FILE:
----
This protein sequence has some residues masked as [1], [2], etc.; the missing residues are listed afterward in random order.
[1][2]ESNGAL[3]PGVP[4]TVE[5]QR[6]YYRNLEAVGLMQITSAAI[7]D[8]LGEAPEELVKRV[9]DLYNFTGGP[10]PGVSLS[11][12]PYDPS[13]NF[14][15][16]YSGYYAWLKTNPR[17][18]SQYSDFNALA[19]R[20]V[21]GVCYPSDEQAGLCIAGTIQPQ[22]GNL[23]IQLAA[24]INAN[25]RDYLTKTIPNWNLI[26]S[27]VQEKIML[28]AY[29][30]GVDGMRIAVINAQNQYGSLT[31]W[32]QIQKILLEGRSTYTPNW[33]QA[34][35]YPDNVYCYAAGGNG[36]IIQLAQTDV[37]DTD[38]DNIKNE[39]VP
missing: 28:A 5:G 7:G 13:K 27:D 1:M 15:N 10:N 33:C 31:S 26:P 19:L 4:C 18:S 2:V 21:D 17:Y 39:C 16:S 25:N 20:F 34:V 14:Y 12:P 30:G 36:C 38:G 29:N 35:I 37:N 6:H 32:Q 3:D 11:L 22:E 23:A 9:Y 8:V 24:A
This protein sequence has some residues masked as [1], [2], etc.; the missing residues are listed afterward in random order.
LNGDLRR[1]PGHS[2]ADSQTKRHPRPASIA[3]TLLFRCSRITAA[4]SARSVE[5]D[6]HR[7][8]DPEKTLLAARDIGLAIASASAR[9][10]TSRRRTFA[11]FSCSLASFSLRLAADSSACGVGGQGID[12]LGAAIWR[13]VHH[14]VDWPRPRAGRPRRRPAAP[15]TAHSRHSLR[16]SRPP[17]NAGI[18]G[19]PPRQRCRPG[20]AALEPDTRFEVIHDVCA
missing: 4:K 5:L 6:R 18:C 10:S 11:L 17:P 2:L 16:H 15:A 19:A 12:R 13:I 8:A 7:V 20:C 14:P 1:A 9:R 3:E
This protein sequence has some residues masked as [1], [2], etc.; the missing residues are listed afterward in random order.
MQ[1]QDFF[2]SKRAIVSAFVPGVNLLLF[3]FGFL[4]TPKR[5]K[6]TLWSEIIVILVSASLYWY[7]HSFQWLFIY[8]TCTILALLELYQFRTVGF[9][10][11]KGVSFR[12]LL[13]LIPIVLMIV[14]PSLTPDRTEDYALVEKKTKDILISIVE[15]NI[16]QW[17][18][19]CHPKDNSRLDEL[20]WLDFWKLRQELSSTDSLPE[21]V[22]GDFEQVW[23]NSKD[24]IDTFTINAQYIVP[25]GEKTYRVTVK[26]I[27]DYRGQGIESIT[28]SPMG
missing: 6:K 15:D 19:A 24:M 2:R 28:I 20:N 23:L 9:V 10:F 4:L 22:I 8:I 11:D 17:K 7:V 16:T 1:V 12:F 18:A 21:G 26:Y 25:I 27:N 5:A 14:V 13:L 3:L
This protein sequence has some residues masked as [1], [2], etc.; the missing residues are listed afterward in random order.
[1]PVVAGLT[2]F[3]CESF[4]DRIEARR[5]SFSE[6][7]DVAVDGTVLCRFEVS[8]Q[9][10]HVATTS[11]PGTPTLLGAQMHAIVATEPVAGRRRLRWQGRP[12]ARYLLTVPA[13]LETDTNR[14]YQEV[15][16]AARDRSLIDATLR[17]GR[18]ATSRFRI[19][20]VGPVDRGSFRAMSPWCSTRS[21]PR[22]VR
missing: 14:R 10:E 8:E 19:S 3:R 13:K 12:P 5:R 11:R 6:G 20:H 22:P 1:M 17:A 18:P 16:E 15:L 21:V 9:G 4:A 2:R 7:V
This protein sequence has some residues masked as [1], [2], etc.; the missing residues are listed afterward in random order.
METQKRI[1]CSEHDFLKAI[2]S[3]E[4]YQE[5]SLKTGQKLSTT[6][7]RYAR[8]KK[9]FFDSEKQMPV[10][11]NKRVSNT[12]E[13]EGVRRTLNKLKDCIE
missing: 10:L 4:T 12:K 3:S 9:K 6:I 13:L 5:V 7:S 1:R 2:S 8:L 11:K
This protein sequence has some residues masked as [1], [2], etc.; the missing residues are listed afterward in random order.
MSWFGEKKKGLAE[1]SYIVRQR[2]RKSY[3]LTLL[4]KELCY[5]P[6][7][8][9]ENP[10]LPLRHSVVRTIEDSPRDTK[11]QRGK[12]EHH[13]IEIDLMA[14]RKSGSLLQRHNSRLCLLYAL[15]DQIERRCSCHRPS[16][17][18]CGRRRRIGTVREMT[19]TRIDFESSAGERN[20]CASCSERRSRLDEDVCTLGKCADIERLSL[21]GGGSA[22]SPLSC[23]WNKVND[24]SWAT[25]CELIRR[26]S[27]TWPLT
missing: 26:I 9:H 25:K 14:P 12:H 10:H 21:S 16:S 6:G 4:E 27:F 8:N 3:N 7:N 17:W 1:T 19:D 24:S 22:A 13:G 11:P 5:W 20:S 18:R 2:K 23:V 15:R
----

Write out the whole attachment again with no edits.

This protein sequence has some residues masked as [1], [2], etc.; the missing residues are listed afterward in random order.
[1][2]ESNGAL[3]PGVP[4]TVE[5]QR[6]YYRNLEAVGLMQITSAAI[7]D[8]LGEAPEELVKRV[9]DLYNFTGGP[10]PGVSLS[11][12]PYDPS[13]NF[14][15][16]YSGYYAWLKTNPR[17][18]SQYSDFNALA[19]R[20]V[21]GVCYPSDEQAGLCIAGTIQPQ[22]GNL[23]IQLAA[24]INAN[25]RDYLTKTIPNWNLI[26]S[27]VQEKIML[28]AY[29][30]GVDGMRIAVINAQNQYGSLT[31]W[32]QIQKILLEGRSTYTPNW[33]QA[34][35]YPDNVYCYAAGGNG[36]IIQLAQTDV[37]DTD[38]DNIKNE[39]VP
missing: 28:A 5:G 7:G 13:K 27:D 1:M 15:N 10:N 33:C 31:S 26:P 19:L 4:C 18:S 2:V 21:D 17:Y 39:C 16:S 25:N 20:F 34:V 14:Y 12:P 30:G 36:C 38:G 29:N 35:I 37:N 6:H 32:Q 3:D 11:L 22:E 23:A 9:Y 8:V 24:A
This protein sequence has some residues masked as [1], [2], etc.; the missing residues are listed afterward in random order.
LNGDLRR[1]PGHS[2]ADSQTKRHPRPASIA[3]TLLFRCSRITAA[4]SARSVE[5]D[6]HR[7][8]DPEKTLLAARDIGLAIASASAR[9][10]TSRRRTFA[11]FSCSLASFSLRLAADSSACGVGGQGID[12]LGAAIWR[13]VHH[14]VDWPRPRAGRPRRRPAAP[15]TAHSRHSLR[16]SRPP[17]NAGI[18]G[19]PPRQRCRPG[20]AALEPDTRFEVIHDVCA
missing: 4:K 5:L 6:R 18:C 10:S 11:L 17:P 2:L 16:H 15:A 19:A 12:R 13:I 8:A 7:V 20:C 14:P 1:A 9:R 3:E
This protein sequence has some residues masked as [1], [2], etc.; the missing residues are listed afterward in random order.
MQ[1]QDFF[2]SKRAIVSAFVPGVNLLLF[3]FGFL[4]TPKR[5]K[6]TLWSEIIVILVSASLYWY[7]HSFQWLFIY[8]TCTILALLELYQFRTVGF[9][10][11]KGVSFR[12]LL[13]LIPIVLMIV[14]PSLTPDRTEDYALVEKKTKDILISIVE[15]NI[16]QW[17][18][19]CHPKDNSRLDEL[20]WLDFWKLRQELSSTDSLPE[21]V[22]GDFEQVW[23]NSKD[24]IDTFTINAQYIVP[25]GEKTYRVTVK[26]I[27]DYRGQGIESIT[28]SPMG
missing: 6:K 15:D 19:A 24:M 2:R 28:I 20:N 23:L 9:V 10:F 4:L 22:I 8:I 11:D 17:K 7:V 16:T 1:V 12:F 18:A 21:G 26:Y 25:I 27:N 5:A 14:V 13:L 3:L
This protein sequence has some residues masked as [1], [2], etc.; the missing residues are listed afterward in random order.
[1]PVVAGLT[2]F[3]CESF[4]DRIEARR[5]SFSE[6][7]DVAVDGTVLCRFEVS[8]Q[9][10]HVATTS[11]PGTPTLLGAQMHAIVATEPVAGRRRLRWQGRP[12]ARYLLTVPA[13]LETDTNR[14]YQEV[15][16]AARDRSLIDATLR[17]GR[18]ATSRFRI[19][20]VGPVDRGSFRAMSPWCSTRS[21]PR[22]VR
missing: 14:R 10:E 8:E 19:S 3:R 13:K 12:P 5:R 11:R 6:G 20:H 22:P 1:M 17:A 18:P 16:E 15:L 21:V 9:G 4:A 2:R 7:V
This protein sequence has some residues masked as [1], [2], etc.; the missing residues are listed afterward in random order.
METQKRI[1]CSEHDFLKAI[2]S[3]E[4]YQE[5]SLKTGQKLSTT[6][7]RYAR[8]KK[9]FFDSEKQMPV[10][11]NKRVSNT[12]E[13]EGVRRTLNKLKDCIE
missing: 10:L 4:T 12:K 3:S 9:K 6:I 13:L 5:V 7:S 1:R 2:S 8:L 11:K
This protein sequence has some residues masked as [1], [2], etc.; the missing residues are listed afterward in random order.
MSWFGEKKKGLAE[1]SYIVRQR[2]RKSY[3]LTLL[4]KELCY[5]P[6][7][8][9]ENP[10]LPLRHSVVRTIEDSPRDTK[11]QRGK[12]EHH[13]IEIDLMA[14]RKSGSLLQRHNSRLCLLYAL[15]DQIERRCSCHRPS[16][17][18]CGRRRRIGTVREMT[19]TRIDFESSAGERN[20]CASCSERRSRLDEDVCTLGKCADIERLSL[21]GGGSA[22]SPLSC[23]WNKVND[24]SWAT[25]CELIRR[26]S[27]TWPLT
missing: 26:I 9:H 25:K 14:P 12:H 10:H 21:S 16:S 6:G 4:E 27:F 8:N 3:N 7:N 17:W 1:T 19:D 24:S 22:A 13:G 11:P 5:W 20:S 18:R 2:K 23:V 15:R